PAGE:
Now, the NBA cares…but can only do so much. It exists at the pleasure of league ownership, a group generally uneasy with the idea of asset removal because of misdeeds. Push Sarver out? That was going to fall to everyone else.
Silver did acknowledge there was more he could’ve done — a lengthier suspension (Sarver’s is the second-longest ever for an owner) could’ve been handed down.
“I don’t have the right to take away his team,” Silver said. “I don’t want to rest on that legal point because of course there could be a process to take away someone’s team in this league. It’s very involved, and I ultimately made the decision that it didn’t rise to that level.”
The league, in a technical sense, didn’t take away Sterling’s team either, though the lifetime ban would have made Sterling the NBA’s first NFT owner, with a product he couldn’t see or touch.
After the former Clippers owner was caught on tape disparaging his Black players and Hall-of-Famer Magic Johnson, Silver banned Sterling for life, leaving him little choice but to sell — punishment that led to a $2 billion putting the “gross” in “gross earnings” for an owner with a long-time reputation for cutting corners, disrespecting players and engaging in discriminatory practices as a businessman.
The league never punished Sterling for any of that other stuff, acting only after the tape was made public by his former girlfriend, V. Stiviano.And the NBA’s action, well, that came after public opinion against Sterling was so strong that major sponsorships pulled their company logos from inside Staples Center during the NBA playoffs in protest. Players considered boycotts. Billions were at stake, so the NBA moved.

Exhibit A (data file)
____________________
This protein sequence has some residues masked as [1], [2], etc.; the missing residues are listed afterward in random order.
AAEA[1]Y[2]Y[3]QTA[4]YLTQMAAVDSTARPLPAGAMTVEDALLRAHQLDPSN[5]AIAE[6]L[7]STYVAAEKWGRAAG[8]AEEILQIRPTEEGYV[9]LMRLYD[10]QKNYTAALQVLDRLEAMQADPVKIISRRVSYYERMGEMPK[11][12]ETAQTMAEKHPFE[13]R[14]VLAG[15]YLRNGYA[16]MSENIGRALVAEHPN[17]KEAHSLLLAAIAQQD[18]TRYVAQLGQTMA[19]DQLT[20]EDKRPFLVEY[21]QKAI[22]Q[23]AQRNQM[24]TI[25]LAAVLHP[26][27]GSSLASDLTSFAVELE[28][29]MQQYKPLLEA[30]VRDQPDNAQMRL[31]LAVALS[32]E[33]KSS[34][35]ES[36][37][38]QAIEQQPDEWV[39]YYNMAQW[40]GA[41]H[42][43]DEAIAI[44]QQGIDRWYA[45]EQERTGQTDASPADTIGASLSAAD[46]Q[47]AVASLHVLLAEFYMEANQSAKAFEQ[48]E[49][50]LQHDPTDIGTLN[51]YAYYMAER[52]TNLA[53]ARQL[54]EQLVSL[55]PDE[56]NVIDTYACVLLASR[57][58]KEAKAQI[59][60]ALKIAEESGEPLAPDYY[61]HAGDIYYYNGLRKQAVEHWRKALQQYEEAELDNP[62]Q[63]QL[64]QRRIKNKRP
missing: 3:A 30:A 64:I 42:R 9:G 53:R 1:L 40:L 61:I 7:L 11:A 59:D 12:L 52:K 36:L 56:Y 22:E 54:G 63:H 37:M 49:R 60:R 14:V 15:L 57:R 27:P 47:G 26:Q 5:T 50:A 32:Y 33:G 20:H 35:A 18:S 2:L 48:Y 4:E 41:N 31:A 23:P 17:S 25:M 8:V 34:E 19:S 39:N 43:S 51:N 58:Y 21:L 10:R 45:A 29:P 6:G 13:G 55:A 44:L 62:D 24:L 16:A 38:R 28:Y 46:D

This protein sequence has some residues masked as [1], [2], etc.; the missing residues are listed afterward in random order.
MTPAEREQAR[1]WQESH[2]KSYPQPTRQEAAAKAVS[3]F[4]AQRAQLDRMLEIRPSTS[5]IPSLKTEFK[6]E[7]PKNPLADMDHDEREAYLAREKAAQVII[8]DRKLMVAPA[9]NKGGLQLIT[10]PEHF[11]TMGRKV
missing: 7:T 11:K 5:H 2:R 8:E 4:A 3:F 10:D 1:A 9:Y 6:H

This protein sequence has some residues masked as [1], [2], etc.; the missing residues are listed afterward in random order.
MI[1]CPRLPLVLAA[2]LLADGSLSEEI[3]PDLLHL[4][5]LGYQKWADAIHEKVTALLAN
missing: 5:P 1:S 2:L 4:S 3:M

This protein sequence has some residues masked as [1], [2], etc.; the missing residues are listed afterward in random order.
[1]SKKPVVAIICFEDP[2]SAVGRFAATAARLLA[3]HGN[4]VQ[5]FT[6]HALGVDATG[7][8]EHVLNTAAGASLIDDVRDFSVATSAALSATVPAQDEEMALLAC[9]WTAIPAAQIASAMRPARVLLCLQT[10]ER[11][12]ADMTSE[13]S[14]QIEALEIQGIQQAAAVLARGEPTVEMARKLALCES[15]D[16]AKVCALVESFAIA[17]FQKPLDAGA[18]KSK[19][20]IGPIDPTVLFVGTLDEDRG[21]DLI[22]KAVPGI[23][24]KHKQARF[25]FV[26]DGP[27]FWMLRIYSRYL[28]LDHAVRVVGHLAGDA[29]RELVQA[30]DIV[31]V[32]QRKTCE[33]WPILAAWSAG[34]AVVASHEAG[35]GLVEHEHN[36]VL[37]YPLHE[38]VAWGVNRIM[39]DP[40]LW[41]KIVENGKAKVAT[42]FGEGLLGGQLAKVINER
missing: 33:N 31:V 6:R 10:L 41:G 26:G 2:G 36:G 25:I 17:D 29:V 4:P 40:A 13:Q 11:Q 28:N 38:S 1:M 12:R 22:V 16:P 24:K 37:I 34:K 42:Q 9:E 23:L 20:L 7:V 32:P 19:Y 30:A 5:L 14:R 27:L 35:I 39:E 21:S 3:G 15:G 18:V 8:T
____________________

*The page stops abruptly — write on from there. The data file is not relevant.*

“I would rather not be partners with somebody who has the views that were expressed on [Sterling’s] tapes.” Sarver said then. “You know my track record on these issues. A big part of what the NBA is about is promoting diversity, tolerance and respect for all people.”
Sarver’s legal team made sure to include this quote in their rebuttal to the NBA’s findings.
Of course, Sarver’s words about Sterling came as the corporate backing of the Clippers and the NBA swayed under immense public pressure. Sterling’s story was tabloid gold, with an Anderson Cooper interview and ongoing playoff games keeping it from fading.
But eight years later, information and outrage flow at a much higher speed, the internet and algorithms making sure we’re never too far from scandal. Maybe that pushes Sarver into a year’s hibernation, his absence talked about only if the Suns return to the NBA Finals for the second time in three years. Robbing him of the opportunity to lift a trophy would certainly add heft to the punishment.
But again, the point should be whether Sarver is harming the NBA as a whole.
The report makes that clear. Tweets from James and Paul make it clearer. And, perhaps businesses that advertise with the Suns and Sarver will reevaluate the partnership.
After 18 years of boorish behavior from Sarver, that’s the most likely path to new ownership in Phoenix.